Healthy, post-menopausal women at high risk for breast cancer may be eligible to participate in
a major new international study to determine whether the drug exemestane can prevent the disease. UC
Davis Medical Center is the first center in the United States chosen to participate in the study,
funded by the Canadian National Cancer Institute. Ultimately more than 5,000 women throughout North America
will be enrolled in the trial, which will last eight years.
"Exemestane may present a new breakthrough in the prevention of breast cancer, and has the potential
to greatly decrease the risk of this deadly disease, with fewer side effects than currently available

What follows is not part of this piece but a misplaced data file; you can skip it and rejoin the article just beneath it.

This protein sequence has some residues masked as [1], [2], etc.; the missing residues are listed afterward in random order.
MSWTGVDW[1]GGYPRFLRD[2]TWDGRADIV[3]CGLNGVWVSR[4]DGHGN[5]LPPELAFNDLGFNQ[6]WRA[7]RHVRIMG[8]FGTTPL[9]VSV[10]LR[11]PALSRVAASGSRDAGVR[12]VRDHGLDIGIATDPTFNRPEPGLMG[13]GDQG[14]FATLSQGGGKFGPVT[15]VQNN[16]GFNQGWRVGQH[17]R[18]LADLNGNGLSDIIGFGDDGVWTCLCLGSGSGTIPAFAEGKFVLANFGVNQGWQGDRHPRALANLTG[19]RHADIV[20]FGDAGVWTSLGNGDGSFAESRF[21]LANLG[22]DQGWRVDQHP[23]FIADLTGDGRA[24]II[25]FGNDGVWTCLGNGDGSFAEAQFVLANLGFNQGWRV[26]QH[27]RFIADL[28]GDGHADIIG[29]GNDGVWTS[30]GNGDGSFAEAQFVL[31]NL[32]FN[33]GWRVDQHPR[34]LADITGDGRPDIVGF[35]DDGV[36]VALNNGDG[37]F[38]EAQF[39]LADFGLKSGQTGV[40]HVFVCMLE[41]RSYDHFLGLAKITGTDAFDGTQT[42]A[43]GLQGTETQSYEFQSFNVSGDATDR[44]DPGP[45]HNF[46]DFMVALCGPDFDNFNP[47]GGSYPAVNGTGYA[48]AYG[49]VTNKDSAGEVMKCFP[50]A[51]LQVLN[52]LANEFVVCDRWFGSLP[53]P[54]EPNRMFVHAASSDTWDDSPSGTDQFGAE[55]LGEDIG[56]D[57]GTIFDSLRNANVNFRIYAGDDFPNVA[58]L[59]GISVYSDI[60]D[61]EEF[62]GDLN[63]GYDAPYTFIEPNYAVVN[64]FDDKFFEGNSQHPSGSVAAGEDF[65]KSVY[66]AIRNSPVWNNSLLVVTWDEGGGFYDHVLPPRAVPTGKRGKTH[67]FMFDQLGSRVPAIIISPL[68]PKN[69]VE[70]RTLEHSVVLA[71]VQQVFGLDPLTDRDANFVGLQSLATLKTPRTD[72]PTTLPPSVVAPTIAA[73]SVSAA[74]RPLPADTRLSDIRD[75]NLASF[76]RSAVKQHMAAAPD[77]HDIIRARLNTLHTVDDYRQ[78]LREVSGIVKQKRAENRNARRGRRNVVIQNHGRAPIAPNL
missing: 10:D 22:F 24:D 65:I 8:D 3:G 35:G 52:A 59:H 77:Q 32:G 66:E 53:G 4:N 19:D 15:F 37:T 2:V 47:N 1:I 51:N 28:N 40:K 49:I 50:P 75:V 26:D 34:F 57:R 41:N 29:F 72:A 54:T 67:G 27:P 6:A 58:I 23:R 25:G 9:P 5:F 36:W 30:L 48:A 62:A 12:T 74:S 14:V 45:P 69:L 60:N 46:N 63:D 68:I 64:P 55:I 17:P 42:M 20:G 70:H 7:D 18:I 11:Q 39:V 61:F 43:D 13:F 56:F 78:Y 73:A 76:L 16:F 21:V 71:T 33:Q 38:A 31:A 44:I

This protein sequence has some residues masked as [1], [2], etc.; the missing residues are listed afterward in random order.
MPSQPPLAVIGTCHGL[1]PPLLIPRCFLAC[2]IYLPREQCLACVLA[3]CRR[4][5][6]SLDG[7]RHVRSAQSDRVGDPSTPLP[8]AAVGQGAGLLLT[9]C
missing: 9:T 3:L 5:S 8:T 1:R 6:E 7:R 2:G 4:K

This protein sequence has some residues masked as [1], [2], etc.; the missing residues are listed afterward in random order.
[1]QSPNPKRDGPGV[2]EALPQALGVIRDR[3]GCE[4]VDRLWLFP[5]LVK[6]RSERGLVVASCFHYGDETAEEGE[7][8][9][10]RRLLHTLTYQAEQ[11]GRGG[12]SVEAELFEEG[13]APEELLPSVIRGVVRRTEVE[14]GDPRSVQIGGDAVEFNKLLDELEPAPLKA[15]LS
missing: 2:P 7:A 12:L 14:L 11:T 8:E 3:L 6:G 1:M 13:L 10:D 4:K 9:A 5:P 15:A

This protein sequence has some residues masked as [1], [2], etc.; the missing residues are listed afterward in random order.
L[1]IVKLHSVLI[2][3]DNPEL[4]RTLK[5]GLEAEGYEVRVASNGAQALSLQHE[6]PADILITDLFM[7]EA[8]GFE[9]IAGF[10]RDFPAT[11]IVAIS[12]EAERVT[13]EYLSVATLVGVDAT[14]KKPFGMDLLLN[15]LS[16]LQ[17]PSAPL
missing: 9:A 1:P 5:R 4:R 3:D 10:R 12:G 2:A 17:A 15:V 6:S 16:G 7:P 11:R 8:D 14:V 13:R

preventive medications," says John Robbins, professor of general medicine at UC
Davis School of Medicine and Medical Center and principal investigator of the study.
Exemestane is one of a new class of anti-cancer medications known as aromatase inhibitors. Aromatase
inhibitors have shown promise in preventing breast cancer recurrences in women previously treated for
the disease, but have not yet been clinically studied as a way to prevent the disease in the first place.
The new study will be the first designed to answer this question.
For more information about the exemestane study at UC
Davis Medical Center, please contact Elizabeth Winward at (916) 734-5562, or e-mail Robbins direct